The case of Yueqi Information Technology Co., operator of bike-sharing platform Xiaoming Bike, defaulting on user deposits is the first public interest litigation involving shared bikes, and the first case of a domestic bike-sharing company going bust. It provides a positive reference for other consumer watchdog groups to pursue public interest litigation to help consumers with the return of lost deposits. The case has also prompted the relevant authorities to either put pressure on bike-sharing enterprises to cancel user deposits or more effectively regulate the bank accounts used for deposits to guard against future problems.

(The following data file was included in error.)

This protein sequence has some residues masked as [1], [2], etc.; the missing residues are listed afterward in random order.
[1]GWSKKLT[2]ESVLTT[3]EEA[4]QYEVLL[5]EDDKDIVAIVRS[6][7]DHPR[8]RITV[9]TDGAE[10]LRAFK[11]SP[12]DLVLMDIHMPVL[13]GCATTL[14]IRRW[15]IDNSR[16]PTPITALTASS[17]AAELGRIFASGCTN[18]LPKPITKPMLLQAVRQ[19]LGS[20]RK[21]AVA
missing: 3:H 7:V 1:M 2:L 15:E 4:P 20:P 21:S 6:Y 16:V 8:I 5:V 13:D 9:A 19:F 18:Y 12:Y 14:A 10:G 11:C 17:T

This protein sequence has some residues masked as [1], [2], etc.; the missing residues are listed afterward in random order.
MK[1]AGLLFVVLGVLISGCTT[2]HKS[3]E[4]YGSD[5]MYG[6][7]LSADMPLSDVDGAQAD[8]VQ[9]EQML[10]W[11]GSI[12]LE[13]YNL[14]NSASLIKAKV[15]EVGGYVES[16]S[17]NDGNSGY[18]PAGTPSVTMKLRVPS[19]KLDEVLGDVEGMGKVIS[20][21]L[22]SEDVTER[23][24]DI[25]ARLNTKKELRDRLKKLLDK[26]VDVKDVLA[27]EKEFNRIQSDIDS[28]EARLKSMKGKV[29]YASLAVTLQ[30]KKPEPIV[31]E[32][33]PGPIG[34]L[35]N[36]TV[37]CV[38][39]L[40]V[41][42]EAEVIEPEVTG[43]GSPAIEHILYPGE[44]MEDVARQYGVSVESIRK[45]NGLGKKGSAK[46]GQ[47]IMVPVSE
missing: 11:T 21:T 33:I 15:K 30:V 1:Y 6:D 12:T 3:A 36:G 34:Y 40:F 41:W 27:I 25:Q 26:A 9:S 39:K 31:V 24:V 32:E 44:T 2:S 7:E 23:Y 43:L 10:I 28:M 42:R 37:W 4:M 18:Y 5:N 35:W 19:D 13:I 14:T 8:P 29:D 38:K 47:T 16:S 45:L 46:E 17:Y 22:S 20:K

The company’s assets were insufficient to repay user deposits, while its bikes were expensive to recycle, with many becoming second-hand or waste assets of low value. To send a message to other bike-sharing companies and prevent similar cases, Xiaoming Bike’s operators should be charged for embezzlement and prohibited from business activities.
Summoning or refunding the more than 100,000 creditors across China who were involved in the case has been a major challenge for the judicial system, and a waste of limited judicial resources that should not be repeated.
Society has thus far treated the sharing economy, including bike-sharing, with tolerance and prudence. Although it is reasonable for relevant sectors unfamiliar with this newly emerging form of business to relax regulation, the law must be upheld and operators prevented from encroaching on the legitimate rights of consumers.
(This is an edited excerpt of an article published in People’s Daily on July 13)